It is very frequent in Dutch. The fact that one of the pronouns is marked and the other unmarked is useful in poetic contexts, in literature and other cases of written Dutch and when you want to get a specific message (with emphasis) across in a conversational context (also for the sake of clarity).
Generally speaking, however, in spoken Dutch we sometimes use one of the two because of their (un)marked nature, but (I personally have to admit that) we also just use either form, without giving it much thought. Whereas the distinction is certainly there and at times very useful, in practice it often disappears (it being of no concern) and these personal pronouns are used interchangeably. :)
I'm a native speaker so I rarely put much conscious thought into my use of marked vs. unmarked pronouns. I only really think about which pronoun I use when I want to get a specific message across, which emphasizes a particular individual. For instance: "Zij heeft dat gedaan" ( = she has done it (it wasn't me)). This happens about less than once a week. :)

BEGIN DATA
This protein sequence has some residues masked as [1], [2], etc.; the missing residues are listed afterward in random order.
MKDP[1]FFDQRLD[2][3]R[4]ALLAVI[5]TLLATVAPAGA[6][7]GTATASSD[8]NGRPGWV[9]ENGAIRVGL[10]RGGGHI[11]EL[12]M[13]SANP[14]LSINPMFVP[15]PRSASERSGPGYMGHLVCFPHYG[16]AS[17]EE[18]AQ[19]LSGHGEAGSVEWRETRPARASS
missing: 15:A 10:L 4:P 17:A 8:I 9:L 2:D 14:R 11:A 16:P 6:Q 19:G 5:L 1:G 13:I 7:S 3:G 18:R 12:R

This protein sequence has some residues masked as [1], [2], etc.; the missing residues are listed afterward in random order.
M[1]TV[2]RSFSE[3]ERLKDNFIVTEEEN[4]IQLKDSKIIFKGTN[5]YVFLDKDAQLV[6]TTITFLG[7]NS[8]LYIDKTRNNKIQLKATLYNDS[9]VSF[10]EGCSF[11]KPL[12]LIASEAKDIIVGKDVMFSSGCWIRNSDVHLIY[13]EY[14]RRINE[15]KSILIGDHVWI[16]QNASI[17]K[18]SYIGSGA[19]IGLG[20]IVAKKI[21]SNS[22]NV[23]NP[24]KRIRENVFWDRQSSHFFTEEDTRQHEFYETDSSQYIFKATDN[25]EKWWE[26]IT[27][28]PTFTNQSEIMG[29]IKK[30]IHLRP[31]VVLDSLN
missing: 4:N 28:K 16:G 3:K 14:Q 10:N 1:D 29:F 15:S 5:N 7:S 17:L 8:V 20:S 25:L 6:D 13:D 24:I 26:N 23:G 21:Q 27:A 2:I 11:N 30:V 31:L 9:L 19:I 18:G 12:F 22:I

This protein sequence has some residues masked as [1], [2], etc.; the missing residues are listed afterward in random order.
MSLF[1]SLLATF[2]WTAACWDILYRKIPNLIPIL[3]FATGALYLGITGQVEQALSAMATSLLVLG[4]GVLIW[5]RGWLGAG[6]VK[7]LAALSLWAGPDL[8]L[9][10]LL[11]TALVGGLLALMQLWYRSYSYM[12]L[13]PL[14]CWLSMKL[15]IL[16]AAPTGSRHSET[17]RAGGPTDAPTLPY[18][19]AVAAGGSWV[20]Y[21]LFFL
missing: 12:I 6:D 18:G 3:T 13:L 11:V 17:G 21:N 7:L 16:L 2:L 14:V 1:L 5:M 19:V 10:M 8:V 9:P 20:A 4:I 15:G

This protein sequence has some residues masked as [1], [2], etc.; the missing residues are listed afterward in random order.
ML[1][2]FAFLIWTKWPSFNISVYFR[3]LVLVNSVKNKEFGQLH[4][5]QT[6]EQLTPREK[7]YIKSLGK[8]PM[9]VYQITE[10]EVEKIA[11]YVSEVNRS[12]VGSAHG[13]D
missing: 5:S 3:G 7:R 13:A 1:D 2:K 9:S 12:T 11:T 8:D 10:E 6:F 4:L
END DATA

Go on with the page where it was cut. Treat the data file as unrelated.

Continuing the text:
In sum: Yes, marked pronouns are used very frequently. Even though the distinction can be usefully used for clarification purposes and the use of one pronoun over the other does make a difference (in certain situations), the marked and unmarked pronouns are also very much used interchangeably.
My understanding is that it's not so much about emphasis, but really about clear and non-sloppy pronunciation. This corresponds to not using a contraction in English when you could. Normally it doesn't matter whether you use a contraction or not, but obviously you can't stress a word when you have contracted its syllable away. Similarly, you never pronounce an emphasised word sloppily, e.g. replacing the clear ie/ay sound of jij by the neutral schwa sound of je.